After a long night of negotiation, EU leaders announced an agreement aimed at easing the two-year old debt crisis shortly before dawn in Brussels.
The agreement will make it possible for the European Financial Stability Facility (EFSF) and its successor the European Stability Mechanism (ESM) to lend directly to euro zone banks and, via the European Central Bank (ECB) , buy euro zone bonds in the primary and secondary markets.
The conditions of any support remain unclear, with the European Commission talking about “very strict conditions” but Italian Prime Minister Mario Monti saying any support would not require those accepting it to accept similar bailout terms to those offered to Greece and Portugal.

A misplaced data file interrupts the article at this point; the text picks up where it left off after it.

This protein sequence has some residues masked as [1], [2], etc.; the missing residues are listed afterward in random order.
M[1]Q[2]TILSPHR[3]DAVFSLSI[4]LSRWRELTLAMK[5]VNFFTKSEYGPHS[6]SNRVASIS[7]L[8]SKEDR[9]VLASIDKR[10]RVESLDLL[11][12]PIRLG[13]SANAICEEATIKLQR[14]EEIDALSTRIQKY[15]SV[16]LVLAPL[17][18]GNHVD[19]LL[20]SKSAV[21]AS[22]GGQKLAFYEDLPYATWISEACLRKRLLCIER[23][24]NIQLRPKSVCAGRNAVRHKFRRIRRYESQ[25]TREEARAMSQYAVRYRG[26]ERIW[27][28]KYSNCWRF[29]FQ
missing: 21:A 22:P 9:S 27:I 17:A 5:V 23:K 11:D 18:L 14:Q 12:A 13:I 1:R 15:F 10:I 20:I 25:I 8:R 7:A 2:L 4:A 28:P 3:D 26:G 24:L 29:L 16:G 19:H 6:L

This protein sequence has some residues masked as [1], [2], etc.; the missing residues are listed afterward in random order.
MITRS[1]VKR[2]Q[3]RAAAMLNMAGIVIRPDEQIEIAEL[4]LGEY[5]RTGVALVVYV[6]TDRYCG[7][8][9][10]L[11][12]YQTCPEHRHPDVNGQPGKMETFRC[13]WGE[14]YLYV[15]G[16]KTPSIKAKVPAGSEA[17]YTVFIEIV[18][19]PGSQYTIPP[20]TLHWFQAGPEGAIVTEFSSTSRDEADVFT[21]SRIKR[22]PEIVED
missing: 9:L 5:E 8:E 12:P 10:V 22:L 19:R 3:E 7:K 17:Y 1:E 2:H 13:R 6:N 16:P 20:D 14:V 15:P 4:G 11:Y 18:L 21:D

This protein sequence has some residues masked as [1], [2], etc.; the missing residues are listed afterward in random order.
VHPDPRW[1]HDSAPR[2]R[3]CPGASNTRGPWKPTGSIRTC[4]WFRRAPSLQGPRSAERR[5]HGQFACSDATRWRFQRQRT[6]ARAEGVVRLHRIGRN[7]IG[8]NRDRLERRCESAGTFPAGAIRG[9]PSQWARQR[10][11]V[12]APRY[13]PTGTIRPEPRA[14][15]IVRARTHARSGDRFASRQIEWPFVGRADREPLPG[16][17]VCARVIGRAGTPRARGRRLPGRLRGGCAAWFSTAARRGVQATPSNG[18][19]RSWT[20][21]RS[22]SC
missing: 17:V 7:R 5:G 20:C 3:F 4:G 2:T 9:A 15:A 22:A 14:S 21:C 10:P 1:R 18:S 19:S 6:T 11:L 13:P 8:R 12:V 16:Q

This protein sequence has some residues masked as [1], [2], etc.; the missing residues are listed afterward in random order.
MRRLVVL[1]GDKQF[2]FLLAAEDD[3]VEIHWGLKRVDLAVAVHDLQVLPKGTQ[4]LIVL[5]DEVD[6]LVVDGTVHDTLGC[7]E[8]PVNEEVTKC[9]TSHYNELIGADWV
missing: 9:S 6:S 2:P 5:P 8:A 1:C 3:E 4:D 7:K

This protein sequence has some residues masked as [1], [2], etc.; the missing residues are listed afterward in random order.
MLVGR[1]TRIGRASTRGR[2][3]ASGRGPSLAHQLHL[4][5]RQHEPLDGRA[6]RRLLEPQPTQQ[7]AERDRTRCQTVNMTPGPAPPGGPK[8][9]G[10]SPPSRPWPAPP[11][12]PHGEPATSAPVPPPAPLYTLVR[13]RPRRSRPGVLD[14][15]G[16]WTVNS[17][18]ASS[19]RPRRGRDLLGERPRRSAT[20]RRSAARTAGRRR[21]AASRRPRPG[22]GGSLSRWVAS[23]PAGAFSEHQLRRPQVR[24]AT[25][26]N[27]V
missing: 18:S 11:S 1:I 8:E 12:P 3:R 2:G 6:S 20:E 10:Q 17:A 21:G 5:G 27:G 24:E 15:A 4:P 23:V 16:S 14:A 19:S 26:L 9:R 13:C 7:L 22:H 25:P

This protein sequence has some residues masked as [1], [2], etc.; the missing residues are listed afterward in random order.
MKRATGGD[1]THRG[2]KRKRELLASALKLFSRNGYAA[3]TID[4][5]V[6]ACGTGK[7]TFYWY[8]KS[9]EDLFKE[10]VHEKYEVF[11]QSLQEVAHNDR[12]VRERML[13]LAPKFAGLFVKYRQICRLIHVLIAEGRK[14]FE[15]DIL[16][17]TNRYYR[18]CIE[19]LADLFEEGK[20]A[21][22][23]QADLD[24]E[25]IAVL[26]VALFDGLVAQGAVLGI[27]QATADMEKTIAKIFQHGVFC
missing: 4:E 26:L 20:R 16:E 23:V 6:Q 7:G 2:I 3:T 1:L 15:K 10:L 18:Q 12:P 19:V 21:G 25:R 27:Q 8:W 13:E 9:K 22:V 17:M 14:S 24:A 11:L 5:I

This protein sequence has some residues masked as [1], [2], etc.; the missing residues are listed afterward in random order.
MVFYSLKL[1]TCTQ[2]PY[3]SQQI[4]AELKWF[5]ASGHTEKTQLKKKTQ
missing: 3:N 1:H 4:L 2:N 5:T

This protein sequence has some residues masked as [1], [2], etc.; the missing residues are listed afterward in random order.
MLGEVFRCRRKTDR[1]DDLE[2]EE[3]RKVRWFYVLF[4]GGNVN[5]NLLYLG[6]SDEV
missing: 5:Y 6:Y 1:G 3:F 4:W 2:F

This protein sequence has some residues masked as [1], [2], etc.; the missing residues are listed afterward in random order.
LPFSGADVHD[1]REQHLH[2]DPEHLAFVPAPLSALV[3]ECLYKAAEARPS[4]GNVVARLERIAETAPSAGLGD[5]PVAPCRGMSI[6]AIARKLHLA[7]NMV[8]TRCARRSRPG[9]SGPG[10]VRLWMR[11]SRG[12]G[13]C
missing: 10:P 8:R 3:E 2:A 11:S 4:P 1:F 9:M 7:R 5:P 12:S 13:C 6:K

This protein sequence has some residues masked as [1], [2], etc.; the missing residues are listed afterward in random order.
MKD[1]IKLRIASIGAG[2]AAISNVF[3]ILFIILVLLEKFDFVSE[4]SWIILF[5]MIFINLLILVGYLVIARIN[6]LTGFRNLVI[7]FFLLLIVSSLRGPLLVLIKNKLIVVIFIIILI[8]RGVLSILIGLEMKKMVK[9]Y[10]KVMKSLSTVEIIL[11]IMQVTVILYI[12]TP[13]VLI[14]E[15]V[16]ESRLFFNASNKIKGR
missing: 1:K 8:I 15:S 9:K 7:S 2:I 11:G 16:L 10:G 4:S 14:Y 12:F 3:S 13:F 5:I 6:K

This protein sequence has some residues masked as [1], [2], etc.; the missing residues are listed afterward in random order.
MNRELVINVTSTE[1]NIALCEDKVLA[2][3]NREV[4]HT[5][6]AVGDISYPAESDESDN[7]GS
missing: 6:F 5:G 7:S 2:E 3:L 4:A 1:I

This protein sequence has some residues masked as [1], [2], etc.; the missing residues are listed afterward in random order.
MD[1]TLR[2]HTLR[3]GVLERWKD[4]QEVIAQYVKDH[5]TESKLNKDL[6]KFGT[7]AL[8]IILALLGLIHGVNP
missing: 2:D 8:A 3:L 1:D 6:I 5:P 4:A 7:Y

"In order to ensure an efficient management, the EFSF and ESM will buy and sell in the bond market” with the support of the ECB because the central bank has the "knowledge of market conditions and an operational capability that the bailout funds don't have,” Monti said in Brussels.
A 20 billion euro ($25.1 billion) growth fund was also agreed, but analysts were quick to point out that many questions remained unanswered.Page 1 of 4 | Next Page